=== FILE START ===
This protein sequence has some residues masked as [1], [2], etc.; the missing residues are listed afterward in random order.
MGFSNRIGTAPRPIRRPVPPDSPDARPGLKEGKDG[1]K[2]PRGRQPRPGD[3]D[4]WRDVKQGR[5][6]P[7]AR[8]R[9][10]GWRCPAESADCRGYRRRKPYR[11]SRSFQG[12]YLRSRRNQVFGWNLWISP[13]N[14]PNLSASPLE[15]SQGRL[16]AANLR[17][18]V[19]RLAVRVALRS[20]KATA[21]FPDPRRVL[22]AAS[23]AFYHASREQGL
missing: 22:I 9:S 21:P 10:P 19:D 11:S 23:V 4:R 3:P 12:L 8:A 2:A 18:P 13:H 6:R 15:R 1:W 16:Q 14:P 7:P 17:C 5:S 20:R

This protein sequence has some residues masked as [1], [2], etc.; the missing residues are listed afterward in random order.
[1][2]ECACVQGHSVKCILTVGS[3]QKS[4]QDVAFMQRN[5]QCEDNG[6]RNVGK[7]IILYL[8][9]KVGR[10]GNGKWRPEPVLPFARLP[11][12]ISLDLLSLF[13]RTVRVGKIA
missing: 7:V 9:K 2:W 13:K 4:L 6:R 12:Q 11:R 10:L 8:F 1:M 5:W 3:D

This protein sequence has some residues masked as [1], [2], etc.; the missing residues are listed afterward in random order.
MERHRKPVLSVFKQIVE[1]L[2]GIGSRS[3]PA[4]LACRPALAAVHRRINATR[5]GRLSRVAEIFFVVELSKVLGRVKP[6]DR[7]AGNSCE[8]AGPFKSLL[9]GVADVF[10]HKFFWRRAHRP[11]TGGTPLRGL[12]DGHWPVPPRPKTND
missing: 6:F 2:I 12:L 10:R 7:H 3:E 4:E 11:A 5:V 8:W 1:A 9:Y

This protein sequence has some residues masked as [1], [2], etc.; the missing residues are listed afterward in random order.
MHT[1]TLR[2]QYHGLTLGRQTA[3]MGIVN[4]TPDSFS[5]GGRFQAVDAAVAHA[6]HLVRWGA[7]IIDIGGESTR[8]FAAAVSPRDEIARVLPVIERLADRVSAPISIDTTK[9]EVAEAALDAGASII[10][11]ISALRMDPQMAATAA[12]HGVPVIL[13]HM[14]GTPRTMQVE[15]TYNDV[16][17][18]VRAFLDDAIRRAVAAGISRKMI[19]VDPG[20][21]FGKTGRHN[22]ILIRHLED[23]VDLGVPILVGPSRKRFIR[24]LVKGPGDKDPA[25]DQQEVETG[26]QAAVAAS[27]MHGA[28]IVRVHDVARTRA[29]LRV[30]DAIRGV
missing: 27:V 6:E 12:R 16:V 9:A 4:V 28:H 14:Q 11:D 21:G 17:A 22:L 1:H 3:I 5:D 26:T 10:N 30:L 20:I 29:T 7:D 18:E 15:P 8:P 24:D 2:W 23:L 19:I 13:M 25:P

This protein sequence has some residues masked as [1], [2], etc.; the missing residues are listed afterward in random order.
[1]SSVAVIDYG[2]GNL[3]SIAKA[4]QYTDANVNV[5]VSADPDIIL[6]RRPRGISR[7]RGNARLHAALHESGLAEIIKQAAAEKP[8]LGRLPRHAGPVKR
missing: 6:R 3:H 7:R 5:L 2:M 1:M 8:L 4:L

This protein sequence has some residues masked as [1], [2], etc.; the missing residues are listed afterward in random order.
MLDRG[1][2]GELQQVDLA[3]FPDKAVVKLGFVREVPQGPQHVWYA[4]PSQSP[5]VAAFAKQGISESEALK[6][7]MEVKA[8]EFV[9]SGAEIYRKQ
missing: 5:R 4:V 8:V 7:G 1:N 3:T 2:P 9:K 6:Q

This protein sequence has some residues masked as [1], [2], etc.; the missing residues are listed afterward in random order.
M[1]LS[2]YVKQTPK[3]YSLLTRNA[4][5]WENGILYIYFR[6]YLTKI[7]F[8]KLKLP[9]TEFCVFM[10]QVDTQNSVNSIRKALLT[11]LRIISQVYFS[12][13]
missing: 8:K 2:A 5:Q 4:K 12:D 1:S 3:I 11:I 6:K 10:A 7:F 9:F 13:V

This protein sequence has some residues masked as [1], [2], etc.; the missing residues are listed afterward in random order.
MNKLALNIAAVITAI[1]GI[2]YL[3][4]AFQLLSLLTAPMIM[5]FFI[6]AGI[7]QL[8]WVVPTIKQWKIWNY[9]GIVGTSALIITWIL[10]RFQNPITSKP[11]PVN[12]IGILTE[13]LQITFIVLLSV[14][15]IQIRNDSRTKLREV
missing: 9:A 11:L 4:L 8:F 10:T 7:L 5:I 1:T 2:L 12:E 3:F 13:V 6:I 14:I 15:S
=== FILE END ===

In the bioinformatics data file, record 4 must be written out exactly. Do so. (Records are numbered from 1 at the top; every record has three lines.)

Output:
This protein sequence has some residues masked as [1], [2], etc.; the missing residues are listed afterward in random order.
MHT[1]TLR[2]QYHGLTLGRQTA[3]MGIVN[4]TPDSFS[5]GGRFQAVDAAVAHA[6]HLVRWGA[7]IIDIGGESTR[8]FAAAVSPRDEIARVLPVIERLADRVSAPISIDTTK[9]EVAEAALDAGASII[10][11]ISALRMDPQMAATAA[12]HGVPVIL[13]HM[14]GTPRTMQVE[15]TYNDV[16][17][18]VRAFLDDAIRRAVAAGISRKMI[19]VDPG[20][21]FGKTGRHN[22]ILIRHLED[23]VDLGVPILVGPSRKRFIR[24]LVKGPGDKDPA[25]DQQEVETG[26]QAAVAAS[27]MHGA[28]IVRVHDVARTRA[29]LRV[30]DAIRGV
missing: 27:V 6:E 12:R 16:V 9:A 4:V 28:H 14:Q 11:D 21:G 17:A 22:L 1:H 3:I 5:D 26:T 10:N 30:L 20:I 29:T 7:D 18:E 15:P 8:P 24:D 2:W 23:L 19:I 13:M 25:P